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COVID-19 Blog:

ACIP Meeting on COVID-19 Vaccines

December 8th, 2020

This week we have reached a global milestone, not in deaths or new COVID-19 infections, but for a vaccine approved by Great Britain that has been administered to the first recipient outside of a clinical trial. As an infectious diseases pharmacist, this brings optimism - but not without trepidation as we approach the New Year. There is a lot we don’t know yet about the new vaccines, but the results we have seen give me reason to hope. I was invited to attend the ACIP meeting last Tuesday, December 1st and wanted to share my observations as SIDP President-elect.

ACIP expects both Pfizer/BioNTech and Moderna to each deliver on their pledge of 20 million vaccine doses by the end of the year following FDA authorization. They also anticipate another 5-10 million doses per week in 2021. I saw the headline recently that this was in contrast to the 300 million doses promised earlier in the year. That number always seemed out of reach to me and I’m pretty pleased with 20 million courses being available myself. ACIP voted to recommend these vaccines be allocated first to the 21 million healthcare personnel (HCP) and 3 million long-term care residents (LTCR) in the United States.

The recommendation to vaccinate healthcare personnel first includes not just professionals, but also lower wage earners such as food and environmental services staff. It is hoped that this will help break the chain of transmission in the community that is disproportionate in racial and ethnic minorities. It also protects our patients. Priority within HCPs should be given to those who interact with patients or enter their rooms. Asking personnel to disclose high-risk conditions may lead to inadvertent bias and is not recommended. Employees working from home may have to wait to receive their vaccine until supply is adequate for are still eligible. If uptake is similar to flu vaccines, that means over 90% of hospital-based personnel will eventually accept the vaccine, but I was alarmed to hear that only 65% of nursing home staff report being vaccinated for influenza annually. These are probably best case scenarios with a new technology and actual results will be harbingers of willingness for the public to be vaccinated.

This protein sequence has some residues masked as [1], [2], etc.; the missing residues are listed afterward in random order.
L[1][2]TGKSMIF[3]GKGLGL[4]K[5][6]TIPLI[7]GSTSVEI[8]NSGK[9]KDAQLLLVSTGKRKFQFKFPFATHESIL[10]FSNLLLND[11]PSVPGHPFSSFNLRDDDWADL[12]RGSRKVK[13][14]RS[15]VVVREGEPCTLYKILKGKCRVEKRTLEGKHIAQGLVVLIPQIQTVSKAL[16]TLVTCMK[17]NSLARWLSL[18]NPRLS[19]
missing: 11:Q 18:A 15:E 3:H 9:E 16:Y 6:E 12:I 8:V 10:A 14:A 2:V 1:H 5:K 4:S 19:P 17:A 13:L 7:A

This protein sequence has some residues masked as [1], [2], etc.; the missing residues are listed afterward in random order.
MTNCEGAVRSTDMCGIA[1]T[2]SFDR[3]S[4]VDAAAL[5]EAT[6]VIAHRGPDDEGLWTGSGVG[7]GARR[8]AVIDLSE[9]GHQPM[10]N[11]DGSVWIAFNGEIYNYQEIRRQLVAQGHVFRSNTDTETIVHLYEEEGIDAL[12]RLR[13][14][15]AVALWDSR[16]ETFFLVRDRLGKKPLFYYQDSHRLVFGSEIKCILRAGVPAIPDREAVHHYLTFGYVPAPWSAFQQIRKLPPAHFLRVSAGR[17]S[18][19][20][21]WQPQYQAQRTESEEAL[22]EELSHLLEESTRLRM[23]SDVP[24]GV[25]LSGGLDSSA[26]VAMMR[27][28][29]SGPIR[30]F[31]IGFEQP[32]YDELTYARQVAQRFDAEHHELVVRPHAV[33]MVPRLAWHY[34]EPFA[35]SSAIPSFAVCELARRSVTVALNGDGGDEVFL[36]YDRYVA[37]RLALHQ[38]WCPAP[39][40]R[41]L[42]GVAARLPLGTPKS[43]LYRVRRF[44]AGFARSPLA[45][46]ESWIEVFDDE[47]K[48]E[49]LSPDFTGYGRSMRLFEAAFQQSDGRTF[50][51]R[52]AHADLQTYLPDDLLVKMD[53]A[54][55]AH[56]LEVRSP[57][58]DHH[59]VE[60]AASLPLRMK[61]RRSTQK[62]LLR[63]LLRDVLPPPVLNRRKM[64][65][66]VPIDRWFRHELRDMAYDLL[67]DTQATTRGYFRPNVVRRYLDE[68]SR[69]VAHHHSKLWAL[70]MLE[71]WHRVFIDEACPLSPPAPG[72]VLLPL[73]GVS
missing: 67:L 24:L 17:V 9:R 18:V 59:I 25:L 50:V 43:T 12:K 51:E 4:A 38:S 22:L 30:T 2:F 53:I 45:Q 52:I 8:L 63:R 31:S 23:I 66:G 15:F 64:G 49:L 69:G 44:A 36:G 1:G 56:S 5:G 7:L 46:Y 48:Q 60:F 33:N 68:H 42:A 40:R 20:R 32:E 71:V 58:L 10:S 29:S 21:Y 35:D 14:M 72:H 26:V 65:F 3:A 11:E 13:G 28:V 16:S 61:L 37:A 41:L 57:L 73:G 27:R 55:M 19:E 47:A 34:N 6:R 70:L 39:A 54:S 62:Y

Residents of long-term care were chosen because of the great morbidity and mortality they face from rapid spread of COVID-19 within facilities. The term LTCR includes those that reside in either a skilled or assisted living facility. There are 1.3 million residents of skilled nursing facilities (SNF). They have accounted for 6% of all cases but 40% of deaths from COVID-19 in the US. ACIP indicated there is implied priority given to residents of SNF. A Federal Strategy for Pharmacy Partnership with CVS and Walgreens covers over 90% of all LTCR. One challenge facilities will face is that residents on short-term post-acute stays might not be present for the second shot of vaccine to be administered in 3-4 weeks. This will require a coordinated effort to locate and vaccinate these individuals. It sounds like there are enough doses planned for distribution to immunize everyone that needs it, but the logistics of delivery and uptake will be difficult.

Scott Bergman, PharmD, FCCP, FIDSA, BCPS, BCIDP

SIDP President

Antimicrobial Stewardship Coordinator

Nebraska Medicine, Omaha, NE

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